Tuesday, November 12, 2013

Elliot Carter: Criticism and Collegiality

This blog often wrestles with the problems of musical aesthetics and criticism. Sometimes it is on the relatively trivial level of which current diva is least annoying, but other times we dig into some knottier problems. One of the knottiest is that of musical high modernism, the maximal complexity of one trend in 20th century music. This musical world is inhabited by composers like Karlheinz Stockhausen, Pierre Boulez and the recently-deceased American composer Elliot Carter.

Elliot Carter is widely respected and one example is this recent article by Tim Page. He talks about the Oboe Concerto of 1986 as some of the "warmest, most direct and intimate music of his career". Let's put part one of that piece up to listen to while you read on:

The article is full of praise for Carter. Another article, this time by composer Daniel Asia, is critical throughout. Here is a sample:
And while never a serialist, Carter's music has similar surface and pitch qualities in its complete rejection of any relationship to tonality and its avoidance of any notions of dissonance and consonance, and their relationship to each other. In other words, his usage of intervals in relationship to these concepts is almost nil. The compulsion to join in must have seemed overwhelming, as it affected Stravinsky and Copland no less. Carter used a different note technique but he arrived in a very similar terrain, one void of a predictive quality, and rather bleak and barren.
His approach to time and structure is similarly obtuse. Differing rates of movement in different parts of the orchestra, or the simultaneous creation of different architectural shapes, while an interesting and intriguing idea, just can't be realized with his musical materials. It is like trying to play with the onward rushing of different streams of colored water; sooner or latter they mix into a very boring shade of continual grayness.
The point he is making is that maximally complex music, that presents us with intricate atonal pitch structures and similarly intricate and jagged rhythmic structures, after a while simply sounds like chaos. Any structure that you can't actually hear is no structure at all. It certainly isn't noise because by listening closely you certainly hear the pitches and rhythms and perhaps can discern motivic relationships, but overall, the music refuses to be heard as a discernible structure.

To write such severe criticism of another composer is a bold act. What most composers do is either behave with warm collegiality to their peers or ignore them. But with the growth of ideological manifestoes in the 19th and 20th centuries, composers more and more attack other composers, often out of self-interest. As Daniel Asia mentions, Pierre Boulez furthered his career by writing a notorious essay proclaiming the death of Schoenberg!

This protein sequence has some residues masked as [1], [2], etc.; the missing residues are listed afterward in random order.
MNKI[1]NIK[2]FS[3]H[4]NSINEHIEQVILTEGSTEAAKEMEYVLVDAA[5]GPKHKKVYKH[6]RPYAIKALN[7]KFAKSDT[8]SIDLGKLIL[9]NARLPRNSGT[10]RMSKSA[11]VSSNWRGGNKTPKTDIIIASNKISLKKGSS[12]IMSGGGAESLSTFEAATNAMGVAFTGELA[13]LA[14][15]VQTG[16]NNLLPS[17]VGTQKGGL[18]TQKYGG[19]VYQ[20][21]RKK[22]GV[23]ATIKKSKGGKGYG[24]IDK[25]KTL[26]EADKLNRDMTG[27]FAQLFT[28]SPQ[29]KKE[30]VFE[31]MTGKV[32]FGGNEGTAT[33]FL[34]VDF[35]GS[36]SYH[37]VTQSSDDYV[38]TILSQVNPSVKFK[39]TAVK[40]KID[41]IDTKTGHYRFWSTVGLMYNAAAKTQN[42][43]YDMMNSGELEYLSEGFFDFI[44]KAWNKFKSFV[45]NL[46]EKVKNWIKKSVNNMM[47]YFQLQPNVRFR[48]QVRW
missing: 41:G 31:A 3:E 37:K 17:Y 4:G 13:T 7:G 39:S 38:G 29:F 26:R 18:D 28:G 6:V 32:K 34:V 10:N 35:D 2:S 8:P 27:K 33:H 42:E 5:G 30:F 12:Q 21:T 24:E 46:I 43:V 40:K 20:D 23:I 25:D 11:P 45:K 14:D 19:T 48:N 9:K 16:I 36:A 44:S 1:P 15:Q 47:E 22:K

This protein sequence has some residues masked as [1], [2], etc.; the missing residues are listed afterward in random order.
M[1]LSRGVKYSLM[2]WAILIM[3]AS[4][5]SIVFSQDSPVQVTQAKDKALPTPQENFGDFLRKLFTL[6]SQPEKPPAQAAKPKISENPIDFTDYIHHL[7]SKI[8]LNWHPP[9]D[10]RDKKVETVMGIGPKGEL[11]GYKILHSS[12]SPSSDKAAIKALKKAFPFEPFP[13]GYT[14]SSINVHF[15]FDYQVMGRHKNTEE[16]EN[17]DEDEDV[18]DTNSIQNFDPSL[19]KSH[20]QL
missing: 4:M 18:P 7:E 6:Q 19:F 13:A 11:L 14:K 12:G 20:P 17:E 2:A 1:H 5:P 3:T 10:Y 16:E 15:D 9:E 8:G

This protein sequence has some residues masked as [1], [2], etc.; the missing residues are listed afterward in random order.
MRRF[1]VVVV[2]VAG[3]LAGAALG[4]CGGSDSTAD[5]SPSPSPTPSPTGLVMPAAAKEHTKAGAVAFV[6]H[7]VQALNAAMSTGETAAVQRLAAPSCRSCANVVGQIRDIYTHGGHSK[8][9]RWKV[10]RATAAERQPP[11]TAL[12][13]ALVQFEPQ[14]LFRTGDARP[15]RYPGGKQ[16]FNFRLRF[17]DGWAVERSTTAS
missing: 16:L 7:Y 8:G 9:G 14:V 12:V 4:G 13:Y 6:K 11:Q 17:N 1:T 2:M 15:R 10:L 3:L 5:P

One of the dangers of being so critical of a fellow composer is that you will get a great deal of negative reactions as we can see from the comment section to the article by Mr. Asia. Let's have a listen to some of his music for a comparison. Here is his Symphony No. 1, dating from 1987, the year after Carter's Oboe Concerto:

Perhaps this is just an indication of my limitations, but I find that more interesting than the piece by Carter. I have tried to find my way into Carter's music quite a few times, but I always lose interest because I can find no thread to follow. On the other hand, I do get a sense of structure from the piece by Daniel Asia.

Which composers win prizes and are frequently praised in the mass media is often accidental or a product of skillful marketing. After a hundred years, if you look back, it is often the lesser-known composers whose music grows in popularity after their death. Of course, I don't know whether it will be Daniel Asia's music that lasts or Elliot Carter's, but time will tell. I certainly don't see anything wrong with criticizing a composer's music.

So, what do you think?


Nathan Shirley said...

Elliot who??

Bryan Townsend said...

Heh, heh, heh, heh, heh...

Anonymous said...

You mentioning how lesser-known composers being more popular after their deaths makes me wonder: what make a composition, or for that matter, any work of art, a masterpiece, something that will stand the test of time and still be admired centuries after its creation? Why is Bach's music remembered and admired today than that of his contemporaries (i.e. Telemann)? Why is Mozart considered a musical genius while Salieri, who was much more popular than Mozart, was later forgotten?

It make be a tall order to ask of you, but could you shed some light for me on this subject?

Bryan Townsend said...

I've been thinking and writing about what makes a piece of music a masterpiece for quite a while now. One of the very first articles about music that I published was in an arts magazine in Toronto way back in the 1990s in which I addressed precisely this question. So while a tall order, as you say, it is one that I welcome. Talking about stuff like this is the raison d'être of the Music Salon!